Hong Kong shares snapped a six-session winning streak on Monday, dragged down by Chinese banks and developers, as investors took profits on some recent outperformers while waiting to see if there will be a Greek debt-swap deal that averts a default.
Soft mainland markets, which resumed trading after a week-long Chinese New Year break, weighed on Hong Kong after Beijing dashed hopes of many for a cut in bank reserve requirements over the lengthy holiday.
Global factors, including tepid U.S. growth numbers on Friday, also contributed to pulling down markets throughout Asia.
The Shanghai Composite Index slipped 1.5 percent to fall below the 2,300 level it only finished above in its last session. Turnover slumped to its lowest in five sessions.
The China Enterprises Index of the top mainland listings in Hong Kong lost 2.6 percent. The broader Hang Seng Index finished down 1.7 percent at 20,160.4, practically paring all of its gains from last week.
Weaker-than-expected U.S. data last Friday is not helping. Investors also watching what happens with Greece and whether the debt swap deal will pan out, said Jackson Wong, vice-president for equity sales at Tanrich Holdings.
The report late Friday of slower-than-expected annualised U.S. growth of 2.8 percent in the fourth quarter, albeit the fastest quarterly rate in 1-1/2 years, hit exporters hard, with Li & Fung Ltd losing almost 5 percent.
Wong added the outcome of a summit among European leaders, along with fresh U.S. data later on Monday, could spur the resumption of the rally that has bumped the Hang Seng Index up by almost 10 percent in January.
On Monday, the mainland's biggest lenders were among the top drags on the Hang Seng Index. Industrial and Commercial Bank of China (ICBC) bled 3 percent while China Construction Bank lost 2.3 percent.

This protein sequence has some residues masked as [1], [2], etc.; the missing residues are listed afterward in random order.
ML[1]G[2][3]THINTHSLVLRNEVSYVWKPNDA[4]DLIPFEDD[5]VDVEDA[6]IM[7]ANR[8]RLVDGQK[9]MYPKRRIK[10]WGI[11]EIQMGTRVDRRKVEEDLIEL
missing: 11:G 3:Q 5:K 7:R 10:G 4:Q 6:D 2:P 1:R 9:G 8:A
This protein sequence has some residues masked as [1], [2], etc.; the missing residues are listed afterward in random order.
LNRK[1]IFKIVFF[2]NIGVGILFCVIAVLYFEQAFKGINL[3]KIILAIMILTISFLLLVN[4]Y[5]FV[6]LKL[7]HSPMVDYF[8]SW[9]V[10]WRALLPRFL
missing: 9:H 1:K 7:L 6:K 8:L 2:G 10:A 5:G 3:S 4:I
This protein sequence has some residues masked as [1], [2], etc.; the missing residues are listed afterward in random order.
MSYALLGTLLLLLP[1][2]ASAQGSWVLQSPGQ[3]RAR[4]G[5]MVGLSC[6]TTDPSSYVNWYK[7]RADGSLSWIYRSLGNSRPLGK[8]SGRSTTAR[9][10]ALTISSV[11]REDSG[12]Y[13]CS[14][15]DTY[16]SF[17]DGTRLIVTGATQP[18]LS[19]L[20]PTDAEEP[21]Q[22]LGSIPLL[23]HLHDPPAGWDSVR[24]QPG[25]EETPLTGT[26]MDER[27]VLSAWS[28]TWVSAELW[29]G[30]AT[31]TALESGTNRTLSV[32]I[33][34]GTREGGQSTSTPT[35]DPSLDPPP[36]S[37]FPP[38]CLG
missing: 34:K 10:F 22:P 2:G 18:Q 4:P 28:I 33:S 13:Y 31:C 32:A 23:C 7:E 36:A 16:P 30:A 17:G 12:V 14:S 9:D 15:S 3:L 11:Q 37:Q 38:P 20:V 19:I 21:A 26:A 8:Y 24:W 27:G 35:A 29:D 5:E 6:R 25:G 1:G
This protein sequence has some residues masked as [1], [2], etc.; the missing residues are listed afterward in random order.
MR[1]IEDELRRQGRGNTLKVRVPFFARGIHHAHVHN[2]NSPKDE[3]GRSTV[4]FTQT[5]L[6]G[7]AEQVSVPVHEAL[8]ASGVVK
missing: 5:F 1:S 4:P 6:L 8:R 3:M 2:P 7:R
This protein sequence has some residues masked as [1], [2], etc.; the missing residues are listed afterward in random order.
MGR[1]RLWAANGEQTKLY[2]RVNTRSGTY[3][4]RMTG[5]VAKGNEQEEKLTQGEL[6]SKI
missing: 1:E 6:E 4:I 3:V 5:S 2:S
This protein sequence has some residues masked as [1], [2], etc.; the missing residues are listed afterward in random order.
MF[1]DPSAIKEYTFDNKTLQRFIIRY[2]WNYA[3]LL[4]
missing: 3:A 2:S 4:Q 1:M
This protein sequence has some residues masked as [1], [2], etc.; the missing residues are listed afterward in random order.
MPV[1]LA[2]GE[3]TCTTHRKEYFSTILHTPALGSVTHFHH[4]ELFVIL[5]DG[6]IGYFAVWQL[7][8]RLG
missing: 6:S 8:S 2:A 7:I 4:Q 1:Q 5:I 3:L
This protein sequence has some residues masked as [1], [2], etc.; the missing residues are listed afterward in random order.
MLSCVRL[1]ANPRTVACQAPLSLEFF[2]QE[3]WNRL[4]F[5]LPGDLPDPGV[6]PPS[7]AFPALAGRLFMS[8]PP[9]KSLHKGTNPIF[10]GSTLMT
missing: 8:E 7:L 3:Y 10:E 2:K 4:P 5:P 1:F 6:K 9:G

Even with Monday's slide, CCB is up more than 12 percent in January. Between Jan. 9 and Jan. 27, short-selling accounted for 14 percent of its daily turnover.
ICBC also hit the Shanghai Composite, losing 2.1 percent. It was one of seven financial names among the top 10 drags, with the Shanghai financial sub-index down 2.2 percent.
CHINESE PROPERTY DEVELOPERS WEAK
Shares of Chinese property developers were also weak. Shanghai-listed Poly Real Estate and Shenzhen-listed China Vanke, among the leading lights in the sector, each lost more than 4 percent in strong volumes.
In Hong Kong, Country Garden Holdings Co Ltd slumped 11.3 percent in more than three times its 30-day average, leading percentage losses among Chinese property developers after Citi on Monday downgraded the stock from neutral to sell.
In a report, Citi property analysts said they see limited room for further sales growth in 2012 for Country Garden.
They expect a possible margin squeeze as its mass-market products will be more vulnerable in the downturn and price cuts at a lagging pace and to a larger extent will be necessary.
Tencent Holdings was among a handful of stocks bucking Monday's trend of weakness. The Hong Kong listing of the Chinese internet giant gained 1.7 percent, tracking strength in its U.S.-listed peers on Friday on reports that Facebook would file as soon as this Wednesday to do an initial public offering.